“Im not afraid of dying. I just don’t want to be there”.

When my mother died I was cradling my 2 year old son. As she took her last breath my mortality appeared front and centre, regarding me with a little disdain and a touch of arrogance!

I’ve since attempted to balance the scales by the consumption of copious amounts of fish oil, kale and quinoa, the furtive mastering of an elliptical trainer and the occasional temptation to inject my face with botulinum toxin but…every year as fireworks cascade over the Harbour Bridge I begrudgingly acknowledge that the numbers are advancing and I will most certainly die before some smarty pants solves how to reverse free radical damage and therefore my walk into the sunset.

My son is now 23 and hopefully it will be many more years before he’s confronted with the possibility of watching a parent die or as Campion so poignantly writes, “to drift without an anchor”.

James Lugton (as the Son) delivers that line along with so many others than you could be duped into believing he is the leading player of Unholy Ghosts but if that’s the assumption then how’s it possible that Anna Volska and Robert Alexander could be relegated to supporting players? If the 1st week of rehearsals are anything to go by then the answer is…impossible!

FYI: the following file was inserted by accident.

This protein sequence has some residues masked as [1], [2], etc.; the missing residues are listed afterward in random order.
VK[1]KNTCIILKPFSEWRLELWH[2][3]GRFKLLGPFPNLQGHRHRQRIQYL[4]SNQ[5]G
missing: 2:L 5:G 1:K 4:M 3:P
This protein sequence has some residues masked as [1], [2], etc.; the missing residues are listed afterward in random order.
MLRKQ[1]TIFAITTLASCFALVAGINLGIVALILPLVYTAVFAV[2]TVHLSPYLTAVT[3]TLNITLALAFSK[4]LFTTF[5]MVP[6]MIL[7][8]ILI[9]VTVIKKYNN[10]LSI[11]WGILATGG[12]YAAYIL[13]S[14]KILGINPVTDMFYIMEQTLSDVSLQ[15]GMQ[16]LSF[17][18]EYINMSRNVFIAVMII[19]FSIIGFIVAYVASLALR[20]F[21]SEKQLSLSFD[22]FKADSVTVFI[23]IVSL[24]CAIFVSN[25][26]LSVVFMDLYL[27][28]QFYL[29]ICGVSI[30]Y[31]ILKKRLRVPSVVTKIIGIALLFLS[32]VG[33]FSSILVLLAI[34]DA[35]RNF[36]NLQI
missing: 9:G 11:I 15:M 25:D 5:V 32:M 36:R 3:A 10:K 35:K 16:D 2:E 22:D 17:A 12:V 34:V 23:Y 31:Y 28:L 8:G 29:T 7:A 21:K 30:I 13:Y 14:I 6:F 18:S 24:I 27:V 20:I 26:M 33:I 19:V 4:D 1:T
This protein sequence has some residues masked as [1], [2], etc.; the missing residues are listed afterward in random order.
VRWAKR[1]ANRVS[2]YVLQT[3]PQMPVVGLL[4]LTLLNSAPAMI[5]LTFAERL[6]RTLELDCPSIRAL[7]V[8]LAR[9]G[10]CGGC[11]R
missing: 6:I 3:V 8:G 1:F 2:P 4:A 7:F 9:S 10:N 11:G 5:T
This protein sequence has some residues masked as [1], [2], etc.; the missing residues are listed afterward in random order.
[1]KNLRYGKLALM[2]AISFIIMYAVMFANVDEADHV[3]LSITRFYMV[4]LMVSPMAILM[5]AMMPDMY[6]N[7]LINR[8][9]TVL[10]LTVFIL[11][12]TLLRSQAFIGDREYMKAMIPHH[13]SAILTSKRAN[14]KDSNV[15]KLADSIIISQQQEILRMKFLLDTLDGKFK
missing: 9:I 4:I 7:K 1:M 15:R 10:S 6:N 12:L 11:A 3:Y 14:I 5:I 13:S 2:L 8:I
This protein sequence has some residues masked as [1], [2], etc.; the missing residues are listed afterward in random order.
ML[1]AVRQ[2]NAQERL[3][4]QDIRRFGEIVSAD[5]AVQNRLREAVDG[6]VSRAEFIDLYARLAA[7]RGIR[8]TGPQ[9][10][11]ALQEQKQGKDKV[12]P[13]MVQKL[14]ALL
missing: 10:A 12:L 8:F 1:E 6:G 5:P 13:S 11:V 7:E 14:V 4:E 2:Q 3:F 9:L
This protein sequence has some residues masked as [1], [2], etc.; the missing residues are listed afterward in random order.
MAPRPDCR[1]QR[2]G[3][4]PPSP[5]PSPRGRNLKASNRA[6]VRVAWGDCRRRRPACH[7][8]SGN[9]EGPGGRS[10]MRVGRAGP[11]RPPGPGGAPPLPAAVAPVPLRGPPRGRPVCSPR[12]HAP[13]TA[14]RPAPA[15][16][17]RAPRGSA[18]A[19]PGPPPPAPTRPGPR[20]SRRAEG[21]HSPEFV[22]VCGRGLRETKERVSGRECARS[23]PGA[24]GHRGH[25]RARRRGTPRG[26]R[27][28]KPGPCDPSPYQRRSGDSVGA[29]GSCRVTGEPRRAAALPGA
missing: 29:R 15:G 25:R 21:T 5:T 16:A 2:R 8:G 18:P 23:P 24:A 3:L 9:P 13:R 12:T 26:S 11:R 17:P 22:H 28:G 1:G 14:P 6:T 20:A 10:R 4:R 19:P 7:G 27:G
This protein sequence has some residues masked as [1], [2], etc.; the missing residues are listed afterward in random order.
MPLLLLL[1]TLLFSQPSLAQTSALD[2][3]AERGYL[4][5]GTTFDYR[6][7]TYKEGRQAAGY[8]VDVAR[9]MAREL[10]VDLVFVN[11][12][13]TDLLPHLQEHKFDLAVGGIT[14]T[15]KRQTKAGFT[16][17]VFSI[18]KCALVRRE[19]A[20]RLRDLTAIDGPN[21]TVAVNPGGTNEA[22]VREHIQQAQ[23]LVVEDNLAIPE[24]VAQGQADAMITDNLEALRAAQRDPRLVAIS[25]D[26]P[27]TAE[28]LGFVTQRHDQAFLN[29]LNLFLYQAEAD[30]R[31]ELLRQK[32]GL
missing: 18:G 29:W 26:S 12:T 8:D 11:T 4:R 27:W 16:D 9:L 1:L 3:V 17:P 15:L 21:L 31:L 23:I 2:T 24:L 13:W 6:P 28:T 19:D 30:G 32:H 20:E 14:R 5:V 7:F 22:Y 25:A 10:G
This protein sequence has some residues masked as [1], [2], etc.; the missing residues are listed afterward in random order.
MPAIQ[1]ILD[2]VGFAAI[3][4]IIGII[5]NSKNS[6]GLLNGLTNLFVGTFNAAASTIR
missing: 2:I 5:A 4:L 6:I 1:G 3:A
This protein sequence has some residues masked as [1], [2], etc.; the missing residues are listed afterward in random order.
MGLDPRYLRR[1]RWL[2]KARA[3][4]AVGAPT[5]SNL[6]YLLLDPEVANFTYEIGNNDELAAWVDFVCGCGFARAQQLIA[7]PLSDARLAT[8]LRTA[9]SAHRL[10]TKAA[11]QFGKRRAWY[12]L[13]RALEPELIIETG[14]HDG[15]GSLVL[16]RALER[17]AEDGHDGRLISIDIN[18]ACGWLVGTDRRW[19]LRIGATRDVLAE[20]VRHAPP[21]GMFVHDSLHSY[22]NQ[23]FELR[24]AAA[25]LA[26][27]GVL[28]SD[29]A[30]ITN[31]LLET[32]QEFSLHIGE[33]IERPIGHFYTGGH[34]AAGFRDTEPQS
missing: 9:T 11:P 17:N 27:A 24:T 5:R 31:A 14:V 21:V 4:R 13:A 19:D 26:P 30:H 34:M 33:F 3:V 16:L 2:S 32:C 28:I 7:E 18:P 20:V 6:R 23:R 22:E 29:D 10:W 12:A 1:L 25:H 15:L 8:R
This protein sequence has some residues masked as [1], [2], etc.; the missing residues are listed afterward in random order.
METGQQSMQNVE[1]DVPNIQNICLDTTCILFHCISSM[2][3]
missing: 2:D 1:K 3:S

Anna’s place in Australian theatre history is well documented and, as we have discovered over the last few days, Robert has played her theatre husband in at least (I can’t vouch for the truth of this statement) 5 other productions over the decades of their combined theatre lives.

Needless to say rehearsals are filled with lots of laughter, anecdotes about past productions, and an easy rapport.

Campion said when we discussed the casting, “I can see them as family” and a family we have become.

It takes courage to be an actor, to reveal your fears, joys, loneliness, imperfections, glories; the complexities of humanness for all others to rest their eyes and ears on for a short time and then mull over during the sipping of a smooth Shiraz at the bar. It’s especially challenging when confronted with a script that asks the big questions and proffers to answer by way of a joke about a ‘four legged flame thrower”.

The 1st week of rehearsals have revealed a multitude of scenarios where the recollection of a painful loss bubbles to the surface and then, with tissues in tow, we all scatter to the kettle for a diversionary cuppa and Tim Tam.

Unholy Ghosts is a deeply personal story that Campion so generously has decided to share with the world. Not only has he decided to share but he’s also decided that we have license to laugh at the pain, the intimacy, the horror of what is, for all of us, the most feared and vulnerable of moments. The delivery of this story is a responsibility that everyone in the rehearsal room holds close to their heart…

So, at the moment, Woody Allen’s quote has been corrupted to, ” We’re desperately afraid of dying. But there may be a laugh in there somewhere”.